TUC warns over pension reforms
Union leaders have called for changes to the planned auto-enrolment of workers into pension schemes, warning that over 1.8 million women could be adversely affected.
Auto-enrolment will start to be rolled out from October when larger firms will have to start automatically putting eligible employees into pension schemes unless they specifically say they do not want to be included.
The TUC urged ministers to freeze the lower threshold in the regime and keep the £7,475 earnings level at which auto-enrolment is triggered.
The union organisation said Government plans to increase the income tax threshold to £10,000 and link that to pensions could eventually stop almost two million women from being auto-enrolled into pensions.
More than one in seven women workers currently earn more than the lower earnings band but under £10,000, said the TUC.
General secretary Brendan Barber said: "Auto-enrolment is a huge advance, but no one can pretend that contributions are good enough, particularly during the long wait before every company is covered by auto-enrolment and the two years after that before everyone gets their full contribution.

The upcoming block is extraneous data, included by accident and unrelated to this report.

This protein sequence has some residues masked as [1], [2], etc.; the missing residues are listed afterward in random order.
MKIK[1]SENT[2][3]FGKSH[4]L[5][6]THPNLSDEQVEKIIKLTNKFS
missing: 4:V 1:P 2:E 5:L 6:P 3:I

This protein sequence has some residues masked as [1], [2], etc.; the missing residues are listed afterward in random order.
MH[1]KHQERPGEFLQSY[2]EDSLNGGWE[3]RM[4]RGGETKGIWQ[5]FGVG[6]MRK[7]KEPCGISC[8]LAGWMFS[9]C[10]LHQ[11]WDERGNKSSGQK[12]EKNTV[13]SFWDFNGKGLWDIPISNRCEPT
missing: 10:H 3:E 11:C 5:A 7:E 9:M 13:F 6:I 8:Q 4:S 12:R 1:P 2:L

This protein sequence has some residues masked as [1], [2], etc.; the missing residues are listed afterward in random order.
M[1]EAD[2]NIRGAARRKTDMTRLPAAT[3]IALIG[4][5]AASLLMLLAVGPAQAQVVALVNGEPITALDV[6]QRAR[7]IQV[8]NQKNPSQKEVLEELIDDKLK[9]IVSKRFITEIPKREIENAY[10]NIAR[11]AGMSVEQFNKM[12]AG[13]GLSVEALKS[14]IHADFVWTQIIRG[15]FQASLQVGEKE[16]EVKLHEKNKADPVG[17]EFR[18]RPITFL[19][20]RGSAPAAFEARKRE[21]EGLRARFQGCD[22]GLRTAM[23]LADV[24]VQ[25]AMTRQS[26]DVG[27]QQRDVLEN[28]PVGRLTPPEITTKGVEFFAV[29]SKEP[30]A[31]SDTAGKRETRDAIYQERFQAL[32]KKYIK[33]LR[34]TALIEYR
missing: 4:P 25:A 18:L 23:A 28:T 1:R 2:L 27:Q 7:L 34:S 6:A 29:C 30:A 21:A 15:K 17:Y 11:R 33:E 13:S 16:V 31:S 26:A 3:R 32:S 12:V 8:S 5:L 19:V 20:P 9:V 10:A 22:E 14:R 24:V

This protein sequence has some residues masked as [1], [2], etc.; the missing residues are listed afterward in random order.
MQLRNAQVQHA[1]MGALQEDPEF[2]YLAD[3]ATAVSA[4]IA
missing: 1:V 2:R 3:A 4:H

"The Government should use its review of the thresholds to widen the earnings band each year by freezing the lower limit, while increasing the upper band limit in line with earnings. This would give a small manageable increase in the earnings band each year. It's the pensions equivalent of fiscal drag - raising more tax by freezing tax thresholds.
"In particular we urge the Government not to raise the auto-enrolment earnings trigger in line with the income tax threshold, which the coalition is keen to raise to £10,000.
"Whether this is the best way to help the low-paid is an interesting debate, but it would be disastrous if it had the unintended consequence of excluding a significant proportion of women workers from pensions saving."